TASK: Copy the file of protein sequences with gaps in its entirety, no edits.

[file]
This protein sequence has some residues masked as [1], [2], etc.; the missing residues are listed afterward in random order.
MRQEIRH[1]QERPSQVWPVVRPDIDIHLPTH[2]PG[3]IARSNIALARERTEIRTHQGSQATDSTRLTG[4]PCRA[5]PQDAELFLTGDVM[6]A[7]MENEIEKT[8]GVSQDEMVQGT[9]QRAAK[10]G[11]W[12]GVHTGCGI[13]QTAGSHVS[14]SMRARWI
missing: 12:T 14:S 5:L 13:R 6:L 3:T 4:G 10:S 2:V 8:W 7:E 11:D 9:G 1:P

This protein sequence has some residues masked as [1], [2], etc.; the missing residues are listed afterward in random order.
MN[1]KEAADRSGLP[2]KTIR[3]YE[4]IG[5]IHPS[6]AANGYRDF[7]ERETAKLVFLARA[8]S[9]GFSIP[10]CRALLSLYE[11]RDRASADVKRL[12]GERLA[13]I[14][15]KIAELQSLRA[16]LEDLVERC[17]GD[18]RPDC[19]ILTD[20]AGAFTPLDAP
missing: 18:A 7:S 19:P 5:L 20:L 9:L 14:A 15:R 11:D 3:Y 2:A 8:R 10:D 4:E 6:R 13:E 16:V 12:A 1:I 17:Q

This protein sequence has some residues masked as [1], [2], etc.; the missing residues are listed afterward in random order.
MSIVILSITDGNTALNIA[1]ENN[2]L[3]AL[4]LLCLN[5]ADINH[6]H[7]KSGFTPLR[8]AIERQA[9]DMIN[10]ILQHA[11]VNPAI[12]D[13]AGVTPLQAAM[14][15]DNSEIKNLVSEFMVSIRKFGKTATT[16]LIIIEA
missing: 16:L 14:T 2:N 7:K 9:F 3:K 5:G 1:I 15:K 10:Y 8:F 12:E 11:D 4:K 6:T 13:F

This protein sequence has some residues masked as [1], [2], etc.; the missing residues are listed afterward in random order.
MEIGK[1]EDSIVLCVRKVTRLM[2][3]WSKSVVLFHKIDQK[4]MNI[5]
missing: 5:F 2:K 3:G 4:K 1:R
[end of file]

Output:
This protein sequence has some residues masked as [1], [2], etc.; the missing residues are listed afterward in random order.
MRQEIRH[1]QERPSQVWPVVRPDIDIHLPTH[2]PG[3]IARSNIALARERTEIRTHQGSQATDSTRLTG[4]PCRA[5]PQDAELFLTGDVM[6]A[7]MENEIEKT[8]GVSQDEMVQGT[9]QRAAK[10]G[11]W[12]GVHTGCGI[13]QTAGSHVS[14]SMRARWI
missing: 12:T 14:S 5:L 13:R 6:L 3:T 4:G 10:S 2:V 8:W 7:E 11:D 9:G 1:P

This protein sequence has some residues masked as [1], [2], etc.; the missing residues are listed afterward in random order.
MN[1]KEAADRSGLP[2]KTIR[3]YE[4]IG[5]IHPS[6]AANGYRDF[7]ERETAKLVFLARA[8]S[9]GFSIP[10]CRALLSLYE[11]RDRASADVKRL[12]GERLA[13]I[14][15]KIAELQSLRA[16]LEDLVERC[17]GD[18]RPDC[19]ILTD[20]AGAFTPLDAP
missing: 18:A 7:S 19:P 5:L 20:L 9:L 14:A 15:R 11:D 3:Y 2:A 8:R 10:D 4:E 6:R 13:E 16:V 12:A 1:I 17:Q

This protein sequence has some residues masked as [1], [2], etc.; the missing residues are listed afterward in random order.
MSIVILSITDGNTALNIA[1]ENN[2]L[3]AL[4]LLCLN[5]ADINH[6]H[7]KSGFTPLR[8]AIERQA[9]DMIN[10]ILQHA[11]VNPAI[12]D[13]AGVTPLQAAM[14][15]DNSEIKNLVSEFMVSIRKFGKTATT[16]LIIIEA
missing: 16:L 14:T 2:N 7:K 9:F 3:K 5:G 1:I 15:K 10:Y 8:F 12:E 11:D 4:K 6:T 13:F

This protein sequence has some residues masked as [1], [2], etc.; the missing residues are listed afterward in random order.
MEIGK[1]EDSIVLCVRKVTRLM[2][3]WSKSVVLFHKIDQK[4]MNI[5]
missing: 5:F 2:K 3:G 4:K 1:R